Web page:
In the sometimes chaotic exchange with the air traffic tower, the pilot of the British-built jet requests permission to land because of “fuel problems” without making a formal distress call. A female controller explained another plane that had been diverted with mechanical problems was already approaching the runway and had priority, instructing the pilot to wait seven minutes.

As the jetliner circled in a holding pattern, the pilot grew more desperate. “Complete electrical failure, without fuel,” he said in the tense final moments before the plane set off on a four-minute death spiral that ended with it slamming into a mountainside Monday night.

By then the controller had gauged the seriousness of the situation and told the other plane to abandon its approach to make way for the charter jet. It was too late. Just before going silent, the pilot said he was flying at an altitude of 9,000 feet and made a final plea to land: “Vectors, senorita. Landing vectors.”

The recording, obtained Wednesday by Colombian media, appeared to confirm the accounts of a surviving flight attendant and a pilot flying nearby who overheard the frantic exchange. These, along with the lack of an explosion upon impact, point to a rare case of fuel running out as a cause of the crash of the jetliner, which experts said was flying at its maximum range.

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Colombia’s congress ratifies peace accord with rebels

BOGOTA, Colombia (AP) — After five decades of war, more than four years of negotiations and two signing ceremonies, Colombia’s congress late Wednesday formally ratified a peace agreement allowing leftist rebels to enter politics.

The 310-page revised accord was approved unanimously by the lower house, which voted a day after the Senate approved the same text 75-0 following a protest walkout by the opposition led by former President Alvaro Uribe.

The accord introduces some 50 changes intended to assuage critics who led a campaign that saw Colombians narrowly reject the original accord in a referendum last month. President Juan Manuel Santos has said there won’t be a second referendum.

Revisions range from a prohibition on foreign magistrates judging alleged crimes by government troops or by the Revolutionary Armed Forces of Colombia to a commitment from the rebels to forfeit assets, some amassed through drug trafficking, to help compensate their victims.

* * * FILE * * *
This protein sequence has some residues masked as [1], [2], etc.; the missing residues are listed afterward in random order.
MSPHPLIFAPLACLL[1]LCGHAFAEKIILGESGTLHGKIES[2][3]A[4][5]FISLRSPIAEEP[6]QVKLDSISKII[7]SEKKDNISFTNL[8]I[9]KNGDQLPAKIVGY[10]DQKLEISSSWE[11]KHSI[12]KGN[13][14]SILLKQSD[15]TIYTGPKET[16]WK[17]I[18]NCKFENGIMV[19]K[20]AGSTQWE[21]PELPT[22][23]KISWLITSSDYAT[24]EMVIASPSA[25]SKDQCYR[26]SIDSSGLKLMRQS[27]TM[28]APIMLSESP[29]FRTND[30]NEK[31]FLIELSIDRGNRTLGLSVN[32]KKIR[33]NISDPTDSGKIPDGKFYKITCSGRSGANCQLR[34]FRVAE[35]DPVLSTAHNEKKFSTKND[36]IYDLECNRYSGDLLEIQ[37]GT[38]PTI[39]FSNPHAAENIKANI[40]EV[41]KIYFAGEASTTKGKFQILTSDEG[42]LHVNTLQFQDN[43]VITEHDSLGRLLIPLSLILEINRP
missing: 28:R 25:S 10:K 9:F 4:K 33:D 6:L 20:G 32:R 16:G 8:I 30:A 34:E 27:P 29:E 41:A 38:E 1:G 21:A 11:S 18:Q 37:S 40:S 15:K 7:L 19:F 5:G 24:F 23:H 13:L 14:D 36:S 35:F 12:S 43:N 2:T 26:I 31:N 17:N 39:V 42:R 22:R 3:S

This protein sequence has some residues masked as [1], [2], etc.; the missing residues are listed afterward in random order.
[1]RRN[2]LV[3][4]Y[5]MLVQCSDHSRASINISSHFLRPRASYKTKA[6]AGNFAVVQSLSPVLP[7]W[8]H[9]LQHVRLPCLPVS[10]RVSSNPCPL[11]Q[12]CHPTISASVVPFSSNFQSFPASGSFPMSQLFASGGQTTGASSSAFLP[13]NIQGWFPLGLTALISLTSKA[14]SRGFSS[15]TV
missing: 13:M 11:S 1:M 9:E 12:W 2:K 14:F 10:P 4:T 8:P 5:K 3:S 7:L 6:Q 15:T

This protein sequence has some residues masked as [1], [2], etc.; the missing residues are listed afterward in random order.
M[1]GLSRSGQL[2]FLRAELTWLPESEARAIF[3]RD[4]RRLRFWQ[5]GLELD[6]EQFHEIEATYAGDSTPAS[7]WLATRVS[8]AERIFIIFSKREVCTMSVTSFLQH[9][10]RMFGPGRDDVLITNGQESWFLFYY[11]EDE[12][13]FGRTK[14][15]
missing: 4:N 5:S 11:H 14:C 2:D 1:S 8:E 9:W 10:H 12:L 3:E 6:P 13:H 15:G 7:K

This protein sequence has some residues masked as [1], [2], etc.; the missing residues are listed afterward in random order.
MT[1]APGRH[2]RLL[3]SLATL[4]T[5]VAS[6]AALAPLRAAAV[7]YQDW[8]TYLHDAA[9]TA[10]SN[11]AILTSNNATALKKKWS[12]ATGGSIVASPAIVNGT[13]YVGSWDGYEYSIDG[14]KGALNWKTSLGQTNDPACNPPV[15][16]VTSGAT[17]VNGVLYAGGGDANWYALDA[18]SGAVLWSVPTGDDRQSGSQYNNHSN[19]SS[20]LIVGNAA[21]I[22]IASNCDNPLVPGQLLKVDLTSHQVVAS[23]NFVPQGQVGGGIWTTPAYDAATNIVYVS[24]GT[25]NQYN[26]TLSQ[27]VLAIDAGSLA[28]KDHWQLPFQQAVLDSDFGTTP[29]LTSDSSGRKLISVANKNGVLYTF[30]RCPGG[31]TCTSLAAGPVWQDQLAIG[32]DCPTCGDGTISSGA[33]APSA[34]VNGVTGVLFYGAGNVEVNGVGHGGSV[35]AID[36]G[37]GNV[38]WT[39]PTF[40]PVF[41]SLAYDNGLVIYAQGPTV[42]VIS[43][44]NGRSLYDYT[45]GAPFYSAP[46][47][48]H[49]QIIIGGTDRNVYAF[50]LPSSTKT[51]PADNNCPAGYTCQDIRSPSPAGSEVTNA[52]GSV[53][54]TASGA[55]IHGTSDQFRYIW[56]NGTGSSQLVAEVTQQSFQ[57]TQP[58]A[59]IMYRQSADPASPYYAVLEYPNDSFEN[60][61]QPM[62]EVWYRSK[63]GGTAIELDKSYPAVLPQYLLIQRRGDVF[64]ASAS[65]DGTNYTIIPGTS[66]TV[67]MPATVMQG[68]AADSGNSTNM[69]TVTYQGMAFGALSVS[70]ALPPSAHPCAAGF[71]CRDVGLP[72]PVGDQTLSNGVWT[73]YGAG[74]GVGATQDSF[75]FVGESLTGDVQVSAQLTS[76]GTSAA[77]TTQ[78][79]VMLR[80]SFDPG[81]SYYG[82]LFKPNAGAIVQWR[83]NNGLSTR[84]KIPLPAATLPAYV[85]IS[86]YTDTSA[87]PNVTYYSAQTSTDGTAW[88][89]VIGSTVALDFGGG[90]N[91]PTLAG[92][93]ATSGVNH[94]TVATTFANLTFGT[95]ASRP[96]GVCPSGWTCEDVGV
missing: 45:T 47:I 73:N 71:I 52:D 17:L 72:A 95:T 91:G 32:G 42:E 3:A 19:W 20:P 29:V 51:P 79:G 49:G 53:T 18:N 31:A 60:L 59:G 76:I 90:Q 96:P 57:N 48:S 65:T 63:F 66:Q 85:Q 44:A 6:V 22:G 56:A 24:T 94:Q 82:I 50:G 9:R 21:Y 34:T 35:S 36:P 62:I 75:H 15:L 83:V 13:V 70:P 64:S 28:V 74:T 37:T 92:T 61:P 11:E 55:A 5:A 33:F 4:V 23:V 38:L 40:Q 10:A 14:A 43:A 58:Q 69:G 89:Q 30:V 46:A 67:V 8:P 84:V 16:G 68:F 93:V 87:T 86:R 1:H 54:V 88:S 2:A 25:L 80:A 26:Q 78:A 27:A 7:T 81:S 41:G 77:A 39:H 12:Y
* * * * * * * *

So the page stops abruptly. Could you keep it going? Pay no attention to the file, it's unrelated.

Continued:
But the FARC wouldn’t go along with the opposition’s strongest demands — jail sentences for rebel leaders behind atrocities and stricter limits on their future participation in politics.

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As Trump claims to have saved Carrier jobs, details are hazy

WASHINGTON (AP) — In persuading Carrier to keep hundreds of jobs in Indiana, President-elect Donald Trump is claiming victory on behalf of factory workers whose positions were bound for Mexico. But the scant details that have emerged so far raise doubts about the extent of the victory.

By enabling Carrier’s Indianapolis plant to stay open, the deal spares about 800 union workers whose jobs were going to be outsourced to Mexico, according to federal officials who were briefed by the heating and air conditioning company. This suggests that hundreds will still lose their jobs at the factory, where roughly 1,400 workers were slated to be laid off.

Also, neither Trump nor Carrier has yet to say what the workers might have to give up or precisely what threats or incentives were used to get the manufacturer to change its mind.

“There’s excitement with most people, but there’s a lot of skepticism and worry because we don’t know the details,” said TJ Bray, 32, who has worked for Carrier for 14 years and installs insulation in furnaces.

“There’s a few that are worried. And there’s still a few that don’t even believe this is real. They think it’s a play, a set-up or a scam.”

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Prosecutor clears officer in man’s death, says man was armed